And so if you are managing a rules-based rules-driven project, what's the profile of the staff you need?
The question begs the answer: people who have been successful obtaining quality outcomes while still following the rules ... staying between the hedges, as it were.

So, who are 'they' that can get it done within the rules?
Look here first for the "rules" people:
  • Former military and police
  • Former government agencies staff
  • Former very large corporate leaders
  • Former staff from major 'safety' projects (where the stakes were life-threatening)
  • People who value discipline, even if not one of the 'formers'
  • Athletes from team sports, particularly if not the star of the team
  • Socially moderate, and so likely to fit well into a heterogeneous team
Now, of course, there are a lot of 'formers' from rules-based organizations that are 'former' because they can't follow the rules. It's likely they have been invited to leave and apply their spirits elsewhere. Your job is to filter these rules-misfits out of your hiring plan.

Rules don't necessarily quash innovation
Rules generally go to methods and limits. Rarely do you find a rule about an outcome.
So, within the allowable methods, and within the allowable limits of disturbance, sustainability, availability, and quality in the large sense, any innovative outcome is possible.

You just need to hire the 'rules people' to get there!

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Friday, July 8, 2022

Social Media vs Project culture .... same?

The questions have been raised in various forums (and not only in the PM industry):
How much should the project culture be a influencing factor on the social media culture of project participants?

Can they be in opposition successfully?

Is it ok for PMO policy to insist that the project not be compromised on social media?

Before the pandemic, the same might have been said of dress codes (and hair cuts and body decoration, etc) in the office: don't embarrass the project, because influential sponsors, users, investors, et al might drop in. 

Tricky stuff
But we all know freedom of expression is more tricky, more sensitive, more litigious, more everything than something like a dress code. And, when you extend the project workforce internationally, all the more so. Not only are there different interpretations of the same expression(s), there are different norms and expectations. All this gets broadcast without borders.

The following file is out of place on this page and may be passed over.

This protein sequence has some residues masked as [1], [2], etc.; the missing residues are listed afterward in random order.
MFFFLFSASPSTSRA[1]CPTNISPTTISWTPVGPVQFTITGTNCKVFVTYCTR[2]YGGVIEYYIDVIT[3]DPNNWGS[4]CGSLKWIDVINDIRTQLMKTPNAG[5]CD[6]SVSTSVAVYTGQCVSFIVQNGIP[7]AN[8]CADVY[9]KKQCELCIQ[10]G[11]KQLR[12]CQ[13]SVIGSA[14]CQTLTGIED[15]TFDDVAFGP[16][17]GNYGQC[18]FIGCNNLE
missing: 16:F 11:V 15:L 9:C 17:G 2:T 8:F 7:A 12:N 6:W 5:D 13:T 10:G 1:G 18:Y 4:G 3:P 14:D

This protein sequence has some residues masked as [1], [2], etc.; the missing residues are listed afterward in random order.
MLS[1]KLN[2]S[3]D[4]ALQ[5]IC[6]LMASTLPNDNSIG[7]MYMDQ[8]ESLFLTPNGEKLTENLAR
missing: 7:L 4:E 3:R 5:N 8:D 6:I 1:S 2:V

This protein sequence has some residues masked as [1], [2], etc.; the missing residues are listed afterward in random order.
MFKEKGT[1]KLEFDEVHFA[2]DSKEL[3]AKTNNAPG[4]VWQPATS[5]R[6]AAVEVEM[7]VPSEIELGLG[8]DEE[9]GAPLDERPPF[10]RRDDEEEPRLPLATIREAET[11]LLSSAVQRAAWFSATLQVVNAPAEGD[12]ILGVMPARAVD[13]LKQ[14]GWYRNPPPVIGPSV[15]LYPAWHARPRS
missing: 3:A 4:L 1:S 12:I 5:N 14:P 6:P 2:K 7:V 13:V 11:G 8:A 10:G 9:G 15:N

Strangers in our midst
Then comes the virtual thing: it may well be that much of the workforce has never actually been in the office; may not have actually met policy makers (and enforcers); may not have actually had any professional colleague pay any attention to their social media presence heretofore. 

How do you form effective relationships in such situations?

The cheap answer: Return to the office!
The other answer: Say what you will, but if what you say is aimed directly at the project, then by your own actions you've deliberately engaged with project policy. If you can't abide the policy, then work on your resume ..... if there is no avenue to appeal the policy.

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Tuesday, July 5, 2022

AGILE: how to get there from left to right

If you are new to Agile (thus, perhaps, a late adopter .... or a newbie to the software industry) read through this posting at LeadingAnswers. 

The big message is: 
Internalize the founding concepts and guiding principles before jumping into sundry Agile practices. 

Start left; move right
In particular, understand this lecture: Absorb the idea of moving 'left to right' from the founding ideas to the many implementing practices. Avoid the shortcut to cut to the chase and start pick among the practices. 

If your mindset is "I'm not keen on the founding stuff; I'm a 'doer'", then LeadingAnswer's post is really designed for you! 

Read it through; take time to grasp the message in the graphics, and then summarize to yourself what you just learned. You and your project will be more successful than you might have been.